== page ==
Likewise, she says that the TMS implementation was followed by nine months of hypercare. “That doesn’t mean that things were going wrong – it was about supporting people in the region and making sure they had the training they needed,” Le Blévennec explains. “We know that people are extremely busy, so you have to make sure you can make your project a priority, but in a way that’s manageable for them.”

She adds, “I’m very grateful for the trust and commitment of my team, both in Brussels and the wider region. Nothing makes me happier than when you close a phase and see that people are so pleased that it has exceeded their expectation – it’s great to have that feedback.”

Christopher Emslie, Asian Regional Treasurer, General Mills

Christopher Emslie

Asian Regional Treasurer
General Mills logo

As Christopher Emslie explains, 2023 was a year of change for General Mills’ Asian treasury team. “As we came out of Covid, we decided there were things that could be improved,” he recalls. “Our big focus in 2023 was therefore on liquidity and making sure that most of our markets had liquid cash, so that we would be ready to face the next challenges.”

In particular, the company’s Asian treasury team was working on a multi-year project to integrate with the global treasury team on SAP – a project which involved much communication with the company’s banks. “We’d previously implemented SAP in the US and Europe, so we decided that Asia would become part of that,” says Emslie. “It’s basically been about creating a connection point between SAP and our banks, and bringing automation to the fore in order to make life easier for our treasury people on the ground.”

Today, he explains, the company’s US treasury team can use SAP to access treasury information from additional markets including Asia as well as Brazil. “So it’s made us part of that global family, with all that information at our fingertips. And it’s made our reporting and our information flows much easier.”

However, 2023 also brought some unexpected challenges, including a series of typhoons, as well as flooding in Beijing following record levels of rainfall. “Covid isn’t the only black swan event we’ve faced in recent years – there have been many other events that have really impacted businesses and consequently the treasury world,” says Emslie. “After all, if you’re not selling, you’re not getting cash into your business.”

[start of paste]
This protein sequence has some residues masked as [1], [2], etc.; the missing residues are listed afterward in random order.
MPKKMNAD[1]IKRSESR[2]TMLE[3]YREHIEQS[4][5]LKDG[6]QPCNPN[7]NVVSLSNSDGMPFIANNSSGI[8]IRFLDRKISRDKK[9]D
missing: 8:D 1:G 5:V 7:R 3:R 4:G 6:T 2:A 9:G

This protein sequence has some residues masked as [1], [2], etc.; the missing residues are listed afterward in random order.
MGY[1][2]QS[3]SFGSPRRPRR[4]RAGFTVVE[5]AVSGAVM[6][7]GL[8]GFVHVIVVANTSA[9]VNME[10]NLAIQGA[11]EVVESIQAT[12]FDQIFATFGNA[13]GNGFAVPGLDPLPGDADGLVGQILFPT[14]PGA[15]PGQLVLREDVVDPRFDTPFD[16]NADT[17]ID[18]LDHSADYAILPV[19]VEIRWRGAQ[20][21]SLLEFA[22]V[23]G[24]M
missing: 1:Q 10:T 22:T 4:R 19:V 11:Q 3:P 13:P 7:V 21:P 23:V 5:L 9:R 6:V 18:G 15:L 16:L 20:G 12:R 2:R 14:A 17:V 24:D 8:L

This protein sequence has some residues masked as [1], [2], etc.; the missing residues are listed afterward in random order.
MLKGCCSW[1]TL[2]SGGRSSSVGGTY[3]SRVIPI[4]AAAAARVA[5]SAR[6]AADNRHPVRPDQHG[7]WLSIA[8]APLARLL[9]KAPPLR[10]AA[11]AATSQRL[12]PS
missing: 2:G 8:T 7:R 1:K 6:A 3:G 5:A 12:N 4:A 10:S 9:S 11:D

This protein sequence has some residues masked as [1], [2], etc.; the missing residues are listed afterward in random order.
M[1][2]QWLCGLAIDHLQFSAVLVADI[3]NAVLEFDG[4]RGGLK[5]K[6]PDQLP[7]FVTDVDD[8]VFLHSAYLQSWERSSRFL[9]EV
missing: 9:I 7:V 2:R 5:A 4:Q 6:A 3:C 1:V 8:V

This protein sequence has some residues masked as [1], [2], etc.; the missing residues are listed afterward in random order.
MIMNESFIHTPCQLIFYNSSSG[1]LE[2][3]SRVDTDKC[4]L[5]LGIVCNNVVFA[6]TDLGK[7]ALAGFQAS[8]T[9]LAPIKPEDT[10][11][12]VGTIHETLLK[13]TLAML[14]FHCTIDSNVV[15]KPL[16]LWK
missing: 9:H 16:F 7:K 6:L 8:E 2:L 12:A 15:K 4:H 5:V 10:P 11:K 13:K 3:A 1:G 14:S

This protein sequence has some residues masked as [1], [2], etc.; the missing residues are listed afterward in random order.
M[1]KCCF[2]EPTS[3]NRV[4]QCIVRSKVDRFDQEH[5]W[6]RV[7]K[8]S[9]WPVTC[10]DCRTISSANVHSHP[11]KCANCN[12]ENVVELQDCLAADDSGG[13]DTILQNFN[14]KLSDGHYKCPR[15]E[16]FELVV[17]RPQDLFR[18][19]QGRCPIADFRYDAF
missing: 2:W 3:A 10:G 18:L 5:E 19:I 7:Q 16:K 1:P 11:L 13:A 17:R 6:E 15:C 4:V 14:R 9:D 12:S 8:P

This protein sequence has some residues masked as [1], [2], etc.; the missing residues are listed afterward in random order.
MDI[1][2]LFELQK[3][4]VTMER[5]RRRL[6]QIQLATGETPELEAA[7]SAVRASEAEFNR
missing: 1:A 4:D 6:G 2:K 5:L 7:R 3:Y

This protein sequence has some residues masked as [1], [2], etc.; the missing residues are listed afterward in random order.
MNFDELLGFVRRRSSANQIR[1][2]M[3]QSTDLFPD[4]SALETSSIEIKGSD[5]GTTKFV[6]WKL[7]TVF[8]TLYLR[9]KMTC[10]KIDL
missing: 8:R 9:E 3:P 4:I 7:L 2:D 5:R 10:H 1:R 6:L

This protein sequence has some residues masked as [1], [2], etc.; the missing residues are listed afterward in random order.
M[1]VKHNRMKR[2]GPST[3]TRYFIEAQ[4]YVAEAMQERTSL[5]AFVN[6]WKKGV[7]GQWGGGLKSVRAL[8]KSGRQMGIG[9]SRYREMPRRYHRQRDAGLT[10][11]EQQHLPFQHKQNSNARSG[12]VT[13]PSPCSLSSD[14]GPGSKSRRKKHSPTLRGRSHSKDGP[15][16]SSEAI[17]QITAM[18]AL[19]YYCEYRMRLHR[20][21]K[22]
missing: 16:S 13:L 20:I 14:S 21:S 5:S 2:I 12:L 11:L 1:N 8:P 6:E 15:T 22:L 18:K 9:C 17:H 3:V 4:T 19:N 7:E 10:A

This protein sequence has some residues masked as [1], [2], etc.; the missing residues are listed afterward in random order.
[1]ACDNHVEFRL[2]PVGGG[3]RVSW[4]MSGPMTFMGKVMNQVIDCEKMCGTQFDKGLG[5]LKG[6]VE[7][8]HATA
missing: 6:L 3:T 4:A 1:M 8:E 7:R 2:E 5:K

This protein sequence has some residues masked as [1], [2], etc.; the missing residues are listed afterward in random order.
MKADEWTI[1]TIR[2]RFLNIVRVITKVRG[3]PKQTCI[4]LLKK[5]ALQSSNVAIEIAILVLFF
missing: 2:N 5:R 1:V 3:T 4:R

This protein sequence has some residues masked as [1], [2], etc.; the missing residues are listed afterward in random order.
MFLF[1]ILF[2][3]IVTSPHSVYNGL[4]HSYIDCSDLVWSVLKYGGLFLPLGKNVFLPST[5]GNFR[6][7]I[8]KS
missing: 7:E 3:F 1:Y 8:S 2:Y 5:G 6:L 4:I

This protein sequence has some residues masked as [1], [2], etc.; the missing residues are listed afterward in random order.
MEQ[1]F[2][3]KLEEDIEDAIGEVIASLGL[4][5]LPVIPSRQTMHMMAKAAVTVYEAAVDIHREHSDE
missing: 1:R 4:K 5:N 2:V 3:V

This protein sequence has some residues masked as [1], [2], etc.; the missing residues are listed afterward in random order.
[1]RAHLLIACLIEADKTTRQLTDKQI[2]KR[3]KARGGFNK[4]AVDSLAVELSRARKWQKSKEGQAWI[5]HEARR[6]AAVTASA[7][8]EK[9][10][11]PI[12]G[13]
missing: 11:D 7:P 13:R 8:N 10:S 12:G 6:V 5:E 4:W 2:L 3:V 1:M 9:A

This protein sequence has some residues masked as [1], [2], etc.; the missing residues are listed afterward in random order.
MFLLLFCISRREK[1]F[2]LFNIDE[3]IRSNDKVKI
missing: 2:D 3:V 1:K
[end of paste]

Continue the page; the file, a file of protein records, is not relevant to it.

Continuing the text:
Goals for 2024

This year, Emslie says the Asia treasury team will be looking to improve its liquidity management activities. “We’re looking at cash flow forecasting tools and seeing how we can do things better. We’re also looking at building our relationships with our banks and talking about the structures we have in place.”

Where learnings from 2023 are concerned, last year highlighted the importance of diversifying investment portfolios, as well as being prepared for everything from regulatory challenges to unexpected geopolitical developments. “I think we’ve learned that it’s important to be a bit more open minded and pay attention to what’s happening,” Emslie says. “That includes surrounding yourself with third party suppliers including banks, insurance brokers and investment houses, and making sure that you’re getting the right information. It also means keeping your ear to the ground and seeing what’s happening in the markets.”

Likewise, Emslie plans to focus more closely on the impact of weather events such as floods and typhoons. “What do you do when your customers can’t get to the shops? How do you get your products to market if people can’t get to you? I think some out-of-the-box thinking is needed to keep ahead of these types of risks.”

Last but not least, he emphasises the importance of simplicity: “You don’t want to overcomplicate things, because you never know what’s going to happen.”